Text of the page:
2009 has been rich in blessings for us here at Solas Web Design, and while this post has little to do with Local Search, Website Design or Copywriting, I want to take a moment to give my thanks for such good fortune and thought readers might like to see where our hearts have been for the past year.
The year isn’t over yet, but we’ve been especially fortunate in 2009 in getting to work with wonderful new clients, the majority of whom have fallen within our favored areas of specialization by having a local, made in the USA or green business focus. We’ve gotten to listen to their stories and help translate these stories onto the web. We’ve gotten to pool energies with them, dream and create with them and watch them begin to work towards success. Simultaneously, we’ve gotten to continue to serve the clients who have been with us now for years. The good laughs and moments of accomplishment we’ve shared with these important folks have been many! It’s hard to overstate the happiness we feel, working every day in a positive environment that is peopled with clients who become friends after months and years of enjoyable collaboration. We feel very lucky.
Meanwhile, we’ve spent this past year working on a different kind of fortunate harvest – a bounty of homegrown, organic food for our family’s table. When we say we’re into ‘Local’, it encompasses more that Google’s 7 Pack or user reviews on Yelp. To us, Local is a way of doing business, eating and living. We strongly support the local eating movement, and the most local dinner you can possibly eat is the one that comes from your own land. Like a small business owner making his very first foray onto the web, we started 2008 with a blank canvas – uncultivated ground.
Over the past year, we’ve tried our hands at more than 30 different food crops and are really starting to get a handle on what does well in our ecosystem, what will need more help to grow and what doesn’t seem to be suitable for our environment. Like the new web business owner, we’ve got to try everything and test everything to see what works best and can provide us with dependable and balanced overall sustenance. Digging and sowing, giving water and singing, harvesting, dining, canning and pickling. There is such a natural process and schedule there to be lived by, once you start to live it. Being located in Northern California means we can grow food year round, and as the year turns, we find ourselves going back into the cycle where we began it, planting for the new season with the seed we have saved from last winter’s crops. The rhythm and steps are good for our balance, our peacefulness and creativity. Doing this for ourselves means approaching the work we do for others with more vigor, more gladness and more spirit.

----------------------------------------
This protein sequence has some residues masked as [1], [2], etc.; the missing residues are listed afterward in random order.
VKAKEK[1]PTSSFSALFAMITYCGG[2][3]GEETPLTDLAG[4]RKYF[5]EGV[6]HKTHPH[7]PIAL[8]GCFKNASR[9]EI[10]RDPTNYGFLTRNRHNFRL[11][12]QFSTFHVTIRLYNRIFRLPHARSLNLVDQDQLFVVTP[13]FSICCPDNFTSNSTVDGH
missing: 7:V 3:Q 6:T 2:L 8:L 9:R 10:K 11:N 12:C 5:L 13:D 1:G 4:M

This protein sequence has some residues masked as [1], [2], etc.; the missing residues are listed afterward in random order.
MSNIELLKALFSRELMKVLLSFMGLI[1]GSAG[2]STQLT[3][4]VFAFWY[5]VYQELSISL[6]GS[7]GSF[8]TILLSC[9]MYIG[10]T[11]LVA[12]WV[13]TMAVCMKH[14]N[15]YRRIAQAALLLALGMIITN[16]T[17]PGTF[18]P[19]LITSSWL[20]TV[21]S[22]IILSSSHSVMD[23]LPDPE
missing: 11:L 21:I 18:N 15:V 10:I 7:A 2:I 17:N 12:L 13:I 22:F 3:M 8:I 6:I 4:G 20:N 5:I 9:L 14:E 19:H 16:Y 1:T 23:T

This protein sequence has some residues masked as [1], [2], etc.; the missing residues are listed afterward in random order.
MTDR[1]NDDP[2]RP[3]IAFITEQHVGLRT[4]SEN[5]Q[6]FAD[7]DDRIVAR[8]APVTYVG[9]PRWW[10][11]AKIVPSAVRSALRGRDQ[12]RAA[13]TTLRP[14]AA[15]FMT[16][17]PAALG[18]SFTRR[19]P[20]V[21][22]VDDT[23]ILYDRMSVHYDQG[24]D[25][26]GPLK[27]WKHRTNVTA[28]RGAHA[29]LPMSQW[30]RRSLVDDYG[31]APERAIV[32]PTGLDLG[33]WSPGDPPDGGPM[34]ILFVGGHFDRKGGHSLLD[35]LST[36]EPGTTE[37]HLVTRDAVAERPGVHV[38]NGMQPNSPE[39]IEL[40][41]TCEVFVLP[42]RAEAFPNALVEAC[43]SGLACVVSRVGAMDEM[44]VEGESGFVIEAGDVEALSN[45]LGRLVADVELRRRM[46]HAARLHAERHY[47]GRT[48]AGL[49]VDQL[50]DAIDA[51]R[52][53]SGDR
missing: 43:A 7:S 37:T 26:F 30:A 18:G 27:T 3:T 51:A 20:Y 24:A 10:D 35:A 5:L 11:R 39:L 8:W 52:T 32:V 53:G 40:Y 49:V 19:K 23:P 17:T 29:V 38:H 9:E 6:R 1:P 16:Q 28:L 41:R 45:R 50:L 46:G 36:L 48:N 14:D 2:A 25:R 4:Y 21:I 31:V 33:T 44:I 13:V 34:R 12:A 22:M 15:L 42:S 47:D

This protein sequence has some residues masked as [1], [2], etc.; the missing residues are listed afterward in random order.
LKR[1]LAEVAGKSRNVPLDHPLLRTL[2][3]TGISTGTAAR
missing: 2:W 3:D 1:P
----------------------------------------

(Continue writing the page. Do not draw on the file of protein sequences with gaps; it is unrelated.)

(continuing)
My family has long had a tradition of letting each person at the Thanksgiving dinner table speak a few words about the things for which they’ve been most grateful during the preceding year. This November, I’m giving thanks for my own two hands – hands that can pull creamy new potatoes out of sandy earth – like magic – and hands that can write, design and work for the clients I come to value more with each passing year. It’s a gift to have tools like these to put at the service of loved ones and business partners and I am truly grateful for this.
Please let me wish you and your family a truly Happy Thanksgiving! May your holiday be convivial, memorable and blessed with abundance.
This is huge news! Our client, Glenn Younger of Grah Safe & Lock, has just reported to us that Google appears to at last be taking offensive action against the spammers that have so polluted the locksmith sector of Maps.
You may recall that we recently published an article about our website design and Local Search marketing efforts for Grah Safe & Lock. In that article, we detailed that the state of spam in Google’s local index for San Diego Locksmiths was so insurmountable that we had to proceed with this client as though Google didn’t exist. We focused on other indexes and sound on-page practices. Imagine our delight in learning the following from this much valued client:
I may have missed it, but clearly a major chance happened in the last few days relating to map spam for locksmith. Although there had been some improvement, then that went away, as of 11-14-09 we have no map spam in the 7 pak, AND the organic listing for “Locksmiths San Diego” is mostly clean. After 2 years of total map spam, Grah Safe and Lock is listed on the 7 pak for most of our terms! And we are above the fold on our organic listing as well. Thanks must go out to you Miriam, the good work looks to be paying off. The local search stuff is working!
The Google trial on the sale of the 3 Local search listings is in effect in San Diego for “locksmith San Diego”, and the mapspam folks have all three of those spots now.
So they are not owning the 7pak, but they are still around.
Even in expanded map view 90% of the business listed are real, with real addresses. There are a few fraudulent address spammers among the expanded map view, but 90% are good, and have been for almost a week.
Yippee! Let’s hold out hope that Google has an Algo that works on locksmiths.
We are, indeed, holding out hope and holding our breath that this cleaned-up state of affairs continues in Maps. I haven’t had time yet to research whether spam has been reduced across the board or just in San Diego or some other limited geography. If anyone else has been keeping tabs on locksmith spam and has noticed a difference in the quality of the results, I’d love to hear about it.